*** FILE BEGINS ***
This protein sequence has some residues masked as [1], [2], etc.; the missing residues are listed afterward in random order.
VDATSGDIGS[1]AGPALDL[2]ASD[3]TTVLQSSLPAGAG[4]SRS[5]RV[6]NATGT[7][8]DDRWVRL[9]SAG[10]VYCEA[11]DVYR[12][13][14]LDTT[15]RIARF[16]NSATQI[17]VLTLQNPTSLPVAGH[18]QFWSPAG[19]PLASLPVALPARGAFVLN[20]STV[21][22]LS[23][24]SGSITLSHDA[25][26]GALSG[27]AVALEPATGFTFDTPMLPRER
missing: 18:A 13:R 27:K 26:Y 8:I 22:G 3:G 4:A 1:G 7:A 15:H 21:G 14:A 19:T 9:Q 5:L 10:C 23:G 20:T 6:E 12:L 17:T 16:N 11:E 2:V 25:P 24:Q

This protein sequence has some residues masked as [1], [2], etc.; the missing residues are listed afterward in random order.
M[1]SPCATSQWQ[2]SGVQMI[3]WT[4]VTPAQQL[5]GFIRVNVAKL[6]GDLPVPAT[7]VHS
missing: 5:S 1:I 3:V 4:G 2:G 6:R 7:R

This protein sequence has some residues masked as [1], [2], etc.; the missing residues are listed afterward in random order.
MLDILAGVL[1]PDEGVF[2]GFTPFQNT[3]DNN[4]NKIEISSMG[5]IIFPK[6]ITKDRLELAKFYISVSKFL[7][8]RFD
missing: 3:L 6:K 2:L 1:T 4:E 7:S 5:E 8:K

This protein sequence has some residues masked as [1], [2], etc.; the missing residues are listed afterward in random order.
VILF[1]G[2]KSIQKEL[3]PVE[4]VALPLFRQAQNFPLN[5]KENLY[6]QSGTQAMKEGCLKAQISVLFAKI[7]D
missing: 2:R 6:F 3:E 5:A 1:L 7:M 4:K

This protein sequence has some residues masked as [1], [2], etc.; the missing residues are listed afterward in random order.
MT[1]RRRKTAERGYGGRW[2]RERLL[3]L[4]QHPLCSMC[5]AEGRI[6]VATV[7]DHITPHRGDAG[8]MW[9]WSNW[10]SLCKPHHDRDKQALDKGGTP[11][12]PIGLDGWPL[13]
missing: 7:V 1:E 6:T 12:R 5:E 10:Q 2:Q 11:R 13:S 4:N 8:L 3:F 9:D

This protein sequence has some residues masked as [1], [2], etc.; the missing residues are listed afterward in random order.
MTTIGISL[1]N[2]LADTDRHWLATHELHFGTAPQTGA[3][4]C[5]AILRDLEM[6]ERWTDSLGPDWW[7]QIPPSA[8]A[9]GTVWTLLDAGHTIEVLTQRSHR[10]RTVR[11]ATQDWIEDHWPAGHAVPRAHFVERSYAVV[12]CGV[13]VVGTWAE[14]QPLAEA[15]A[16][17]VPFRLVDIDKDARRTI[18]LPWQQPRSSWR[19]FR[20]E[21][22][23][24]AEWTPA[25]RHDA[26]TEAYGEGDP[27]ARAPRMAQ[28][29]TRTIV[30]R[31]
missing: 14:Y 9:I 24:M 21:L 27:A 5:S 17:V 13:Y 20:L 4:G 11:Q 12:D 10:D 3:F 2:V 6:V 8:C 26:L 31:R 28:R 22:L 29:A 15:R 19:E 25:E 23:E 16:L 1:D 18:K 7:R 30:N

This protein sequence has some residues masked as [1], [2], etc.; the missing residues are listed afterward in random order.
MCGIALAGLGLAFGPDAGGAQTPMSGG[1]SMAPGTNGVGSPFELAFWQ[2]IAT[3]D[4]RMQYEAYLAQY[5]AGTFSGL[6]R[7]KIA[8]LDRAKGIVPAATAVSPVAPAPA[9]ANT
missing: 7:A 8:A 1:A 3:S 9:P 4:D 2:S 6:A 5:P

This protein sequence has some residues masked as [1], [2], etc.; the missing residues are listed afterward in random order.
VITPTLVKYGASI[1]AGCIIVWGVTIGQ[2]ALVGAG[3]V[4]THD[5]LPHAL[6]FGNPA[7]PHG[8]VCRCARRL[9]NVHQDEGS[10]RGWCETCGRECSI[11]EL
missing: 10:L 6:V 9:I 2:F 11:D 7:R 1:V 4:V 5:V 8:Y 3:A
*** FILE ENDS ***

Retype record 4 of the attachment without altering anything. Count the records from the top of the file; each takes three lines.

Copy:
This protein sequence has some residues masked as [1], [2], etc.; the missing residues are listed afterward in random order.
VILF[1]G[2]KSIQKEL[3]PVE[4]VALPLFRQAQNFPLN[5]KENLY[6]QSGTQAMKEGCLKAQISVLFAKI[7]D
missing: 2:R 6:F 3:E 5:A 1:L 7:M 4:K